After ten years of planning and study, Modern Cinema Group is launching an international on-line “Futures” exchange for the trading of media assets (including shares of equity “backend”).
As industry experts have long pondered various ways to facilitate on-line media transactions (buying, selling and speculating), vs. trade shows, phone calls and face-to-face meetings, four issues immediately come to light as follows:
- Existing ways of doing business are difficult to overcome
- A media czar may unwittingly appear from such efforts (company, alliance of companies or even an individual)
- Such efforts must allow for virtually all conceivable transactions
- Any new model must save a tremendous amounts of money by way of significant efficiencies
A “Futures” exchange can be leveraged by global buyers and sellers and is perfectly suited to perform all of the necessary functions as a viable media exchange. And by its very nature, it’s completely neutral with no ability to favor one trading partner above another; or create a media czar.
A commodities-style exchange is, therefore established to take a percentage of the equity in a given media asset, break the (derivative) equity component of the media asset into numerous discrete contracts (such as commodities-style contracts), and then list these contracts to potential buyers, sellers and speculators by way of means, methods and tools found in the domain of “Futures” trading.
Within this process of listing “Futures-style” contracts, downstream distributors are allowed to buy contracts for discrete media titles or bundles. If buyers purchase a pre-determined number of contracts and hold these contracts until settlement, they will receive four benefits as follows:
- Distribution Rights within their discrete territories (Exclusive or Non-Exclusive depending on the number of contracts purchased)
- Optional “Backend” equity for these media titles as defined within the contracts (allowing proportional revenues to be distributed to these same distributors)
- Ad “Avails” as provided by distribution partners (cable, satellite, internet, IPTV, mobile etc.)
- Risk Management means, methods and tools
Although such an approach may sound reasonable, not everyone agrees. To date there have been four major complaints expressed as follows:
- Such a model cannot attract the best of media assets (or projects)
- Regulatory compliance issues will be difficult to navigate
- Other means and methods can be used to achieve the same ends
- Media assets are securities (and are therefore not standardized materials like commodities)
The responses to these complaints are generally framed as follows:
- Media projects need to be profitable. They do not need to be wide-release movies, network television shows or the most popular of games
- Regulatory compliance has already been granted to media “Futures” projects that were initiated in the 2010 timeframe. (International compliance is also easier than U.S. compliance.)
- Other means (such as more traditional bond offerings) are not as flexible and cannot be accessed through a single portal.
The response to complaint number 4 is as follows:
One of the hallmarks of “Futures” trading is standardization. Gold is gold. Euros are Euros. Crude oil is crude oil. Conversely, Wonder Woman is not Fast and Furious. The Big Band Theory is not Modern Family and Candy Crush is not Call of Duty. Media assets do not provide the standardization of materials that characterize “Futures” trading, and this fact is recognized by the Symbiotic Exchange team members. This issue is important and will certainly be raised by the media industry not to mention the larger “Futures” trading community.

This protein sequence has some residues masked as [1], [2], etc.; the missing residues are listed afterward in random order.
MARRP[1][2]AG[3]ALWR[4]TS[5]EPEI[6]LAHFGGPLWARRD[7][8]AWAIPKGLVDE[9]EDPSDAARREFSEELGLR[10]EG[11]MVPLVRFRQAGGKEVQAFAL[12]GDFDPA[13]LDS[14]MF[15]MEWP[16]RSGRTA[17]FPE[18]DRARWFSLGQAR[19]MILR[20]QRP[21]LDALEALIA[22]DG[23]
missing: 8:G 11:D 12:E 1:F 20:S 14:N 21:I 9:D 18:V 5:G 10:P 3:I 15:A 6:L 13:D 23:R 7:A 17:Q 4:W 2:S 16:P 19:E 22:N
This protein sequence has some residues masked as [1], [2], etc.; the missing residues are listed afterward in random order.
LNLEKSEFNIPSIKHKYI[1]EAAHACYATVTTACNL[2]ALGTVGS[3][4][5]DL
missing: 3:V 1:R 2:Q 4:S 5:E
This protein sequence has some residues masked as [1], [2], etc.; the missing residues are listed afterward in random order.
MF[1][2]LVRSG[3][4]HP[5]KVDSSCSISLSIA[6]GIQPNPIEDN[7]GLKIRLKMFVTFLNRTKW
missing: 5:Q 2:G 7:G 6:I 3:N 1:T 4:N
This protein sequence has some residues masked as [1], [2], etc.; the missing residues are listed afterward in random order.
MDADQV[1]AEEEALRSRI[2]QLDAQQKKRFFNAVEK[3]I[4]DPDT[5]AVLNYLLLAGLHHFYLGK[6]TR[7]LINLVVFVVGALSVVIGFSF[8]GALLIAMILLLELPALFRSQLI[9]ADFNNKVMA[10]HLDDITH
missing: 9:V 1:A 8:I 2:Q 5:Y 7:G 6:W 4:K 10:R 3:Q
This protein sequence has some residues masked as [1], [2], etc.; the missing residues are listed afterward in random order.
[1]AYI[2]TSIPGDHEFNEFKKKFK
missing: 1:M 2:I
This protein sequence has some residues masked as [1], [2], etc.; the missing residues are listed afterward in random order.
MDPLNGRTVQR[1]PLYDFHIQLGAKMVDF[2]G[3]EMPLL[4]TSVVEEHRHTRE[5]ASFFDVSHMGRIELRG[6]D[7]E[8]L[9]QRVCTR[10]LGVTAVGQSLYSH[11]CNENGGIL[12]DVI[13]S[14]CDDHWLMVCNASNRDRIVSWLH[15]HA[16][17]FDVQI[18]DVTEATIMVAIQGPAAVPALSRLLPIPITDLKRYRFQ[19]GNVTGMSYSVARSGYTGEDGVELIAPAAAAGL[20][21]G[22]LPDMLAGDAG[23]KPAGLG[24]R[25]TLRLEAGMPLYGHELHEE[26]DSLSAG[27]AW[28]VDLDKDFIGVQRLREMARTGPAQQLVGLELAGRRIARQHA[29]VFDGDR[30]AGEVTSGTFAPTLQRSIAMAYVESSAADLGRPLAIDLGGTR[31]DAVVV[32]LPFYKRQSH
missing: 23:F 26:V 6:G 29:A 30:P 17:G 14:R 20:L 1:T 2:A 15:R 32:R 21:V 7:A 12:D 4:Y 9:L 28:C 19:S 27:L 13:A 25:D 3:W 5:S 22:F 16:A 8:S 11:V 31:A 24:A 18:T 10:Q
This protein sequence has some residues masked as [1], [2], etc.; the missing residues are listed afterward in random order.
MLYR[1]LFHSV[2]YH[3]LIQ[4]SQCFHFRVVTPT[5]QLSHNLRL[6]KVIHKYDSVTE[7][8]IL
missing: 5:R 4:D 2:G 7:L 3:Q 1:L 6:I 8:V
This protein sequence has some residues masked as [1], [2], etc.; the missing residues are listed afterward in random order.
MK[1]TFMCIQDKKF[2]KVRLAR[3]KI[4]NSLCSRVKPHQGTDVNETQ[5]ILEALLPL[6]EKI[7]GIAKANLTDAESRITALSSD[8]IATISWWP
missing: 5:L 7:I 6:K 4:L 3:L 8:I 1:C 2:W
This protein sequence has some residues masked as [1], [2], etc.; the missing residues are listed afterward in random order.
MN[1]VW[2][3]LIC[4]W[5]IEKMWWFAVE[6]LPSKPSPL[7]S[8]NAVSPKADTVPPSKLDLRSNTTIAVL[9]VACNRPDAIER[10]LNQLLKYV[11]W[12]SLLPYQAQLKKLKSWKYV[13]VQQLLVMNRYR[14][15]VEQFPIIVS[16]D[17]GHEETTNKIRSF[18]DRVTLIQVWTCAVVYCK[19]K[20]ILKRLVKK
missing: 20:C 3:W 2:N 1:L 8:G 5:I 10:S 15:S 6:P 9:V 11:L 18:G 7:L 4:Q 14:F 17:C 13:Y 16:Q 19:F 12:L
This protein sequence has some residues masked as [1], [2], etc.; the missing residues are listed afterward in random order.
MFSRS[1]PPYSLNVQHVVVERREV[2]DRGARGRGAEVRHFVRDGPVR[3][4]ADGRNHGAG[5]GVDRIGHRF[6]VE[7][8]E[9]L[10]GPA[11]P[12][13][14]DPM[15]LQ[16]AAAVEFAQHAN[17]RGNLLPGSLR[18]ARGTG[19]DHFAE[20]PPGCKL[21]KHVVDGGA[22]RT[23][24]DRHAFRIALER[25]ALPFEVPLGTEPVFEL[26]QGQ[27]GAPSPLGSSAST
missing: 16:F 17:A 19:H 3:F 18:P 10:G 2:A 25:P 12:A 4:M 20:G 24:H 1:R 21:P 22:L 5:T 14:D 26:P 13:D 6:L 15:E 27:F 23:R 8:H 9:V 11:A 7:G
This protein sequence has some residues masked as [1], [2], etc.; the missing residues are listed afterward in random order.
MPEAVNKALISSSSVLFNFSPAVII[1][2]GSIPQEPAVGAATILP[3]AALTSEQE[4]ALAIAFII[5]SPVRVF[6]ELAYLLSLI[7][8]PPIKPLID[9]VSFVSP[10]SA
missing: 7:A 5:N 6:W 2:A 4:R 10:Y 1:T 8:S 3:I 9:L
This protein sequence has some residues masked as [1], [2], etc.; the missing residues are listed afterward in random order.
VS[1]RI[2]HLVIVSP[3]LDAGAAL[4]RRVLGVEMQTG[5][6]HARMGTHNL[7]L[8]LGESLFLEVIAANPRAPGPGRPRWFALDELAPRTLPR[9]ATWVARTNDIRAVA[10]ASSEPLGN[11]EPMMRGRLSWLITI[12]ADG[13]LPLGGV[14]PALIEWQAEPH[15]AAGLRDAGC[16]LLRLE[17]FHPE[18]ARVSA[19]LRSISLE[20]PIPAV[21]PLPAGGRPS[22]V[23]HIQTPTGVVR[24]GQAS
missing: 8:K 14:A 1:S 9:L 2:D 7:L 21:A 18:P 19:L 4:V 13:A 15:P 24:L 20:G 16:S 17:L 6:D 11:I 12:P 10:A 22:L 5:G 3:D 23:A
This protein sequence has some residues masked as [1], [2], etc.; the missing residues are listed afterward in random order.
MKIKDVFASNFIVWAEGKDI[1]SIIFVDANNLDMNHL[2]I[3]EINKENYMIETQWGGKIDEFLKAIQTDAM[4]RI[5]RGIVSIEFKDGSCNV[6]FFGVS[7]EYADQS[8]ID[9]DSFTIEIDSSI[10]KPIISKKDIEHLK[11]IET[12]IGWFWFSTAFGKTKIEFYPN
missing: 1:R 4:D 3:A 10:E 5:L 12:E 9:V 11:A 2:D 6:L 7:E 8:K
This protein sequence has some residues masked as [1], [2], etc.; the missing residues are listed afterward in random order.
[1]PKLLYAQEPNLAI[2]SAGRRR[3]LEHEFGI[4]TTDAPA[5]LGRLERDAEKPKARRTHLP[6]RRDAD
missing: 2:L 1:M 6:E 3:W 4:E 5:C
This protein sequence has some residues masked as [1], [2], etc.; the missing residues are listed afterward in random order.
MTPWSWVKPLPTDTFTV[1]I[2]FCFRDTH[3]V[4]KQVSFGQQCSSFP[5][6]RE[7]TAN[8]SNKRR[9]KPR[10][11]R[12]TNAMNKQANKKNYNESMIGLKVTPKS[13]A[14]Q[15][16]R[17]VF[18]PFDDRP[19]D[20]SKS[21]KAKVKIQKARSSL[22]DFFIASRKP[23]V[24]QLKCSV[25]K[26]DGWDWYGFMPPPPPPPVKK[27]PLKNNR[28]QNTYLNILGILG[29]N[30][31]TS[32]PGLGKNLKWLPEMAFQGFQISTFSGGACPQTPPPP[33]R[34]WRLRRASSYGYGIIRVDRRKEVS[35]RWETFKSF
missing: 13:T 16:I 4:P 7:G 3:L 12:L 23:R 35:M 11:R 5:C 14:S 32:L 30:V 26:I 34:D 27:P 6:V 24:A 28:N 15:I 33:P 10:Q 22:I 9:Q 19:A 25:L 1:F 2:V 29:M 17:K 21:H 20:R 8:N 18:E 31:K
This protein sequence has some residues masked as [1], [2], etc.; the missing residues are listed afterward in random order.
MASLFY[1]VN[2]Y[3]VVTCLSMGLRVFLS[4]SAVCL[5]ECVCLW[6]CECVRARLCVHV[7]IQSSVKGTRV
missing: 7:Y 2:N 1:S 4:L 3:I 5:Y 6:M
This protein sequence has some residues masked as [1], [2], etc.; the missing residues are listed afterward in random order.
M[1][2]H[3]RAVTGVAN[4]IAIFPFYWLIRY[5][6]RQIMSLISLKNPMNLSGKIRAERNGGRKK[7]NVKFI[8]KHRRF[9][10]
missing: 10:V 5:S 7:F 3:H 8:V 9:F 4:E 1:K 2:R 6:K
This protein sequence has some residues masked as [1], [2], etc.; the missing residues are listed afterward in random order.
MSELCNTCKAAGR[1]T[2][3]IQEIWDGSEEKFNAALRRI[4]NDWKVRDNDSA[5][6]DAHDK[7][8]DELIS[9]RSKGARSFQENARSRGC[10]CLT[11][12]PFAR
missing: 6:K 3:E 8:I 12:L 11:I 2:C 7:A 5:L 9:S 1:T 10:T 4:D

Instead of arguing that “backend” media derivatives are “backend” media derivatives, it’s better to characterize the trading model as the trading of small-lot, fungible, on-exchange content licenses with standardized contract specifications.
Definition: Fungible – Able to replace or be replaced by another item; mutually interchangeable.
The important thing to note is the apparatus found in “Futures” exchanges can be used to facilitate fungible on-exchange transactions. This may be a better way to characterize the trading model.
Regarding liquidity, there are tens of thousands of platform operators around the world and thousands of media producers (of all kinds). In fact, there are most likely tens of thousands of platform operators and thousands of media producers in China alone. The actual number could be as large as one hundred thousand world-wide. It is expected that market liquidity and volatility will be at least adequate to achieve the necessary trading volumes required to sustain such a model, not to mention providing all-important “price discovery” functions needed to determine value benchmarks.
The use of a “Futures” exchange, therefore anticipates virtually all deal structures and allows platform operators to participate in any way they choose by way of an on-line portal offered at virtually no additional cost (to platform operators or content owners). The strengthening of the business models on both sides can then be set in motion with a single tool (the “Futures” exchange).
This model is being launched now and results will be available in the following months. It is anticipated that such a model will turn heads at a minimum, and has a legitimate chance of changing methods and processes within the greater media financing, distribution and promotional industries that are badly in need of an overhaul.
To learn more about the Modern Cinema Group model, please download the Modern Cinema Exchange Operational Plan here.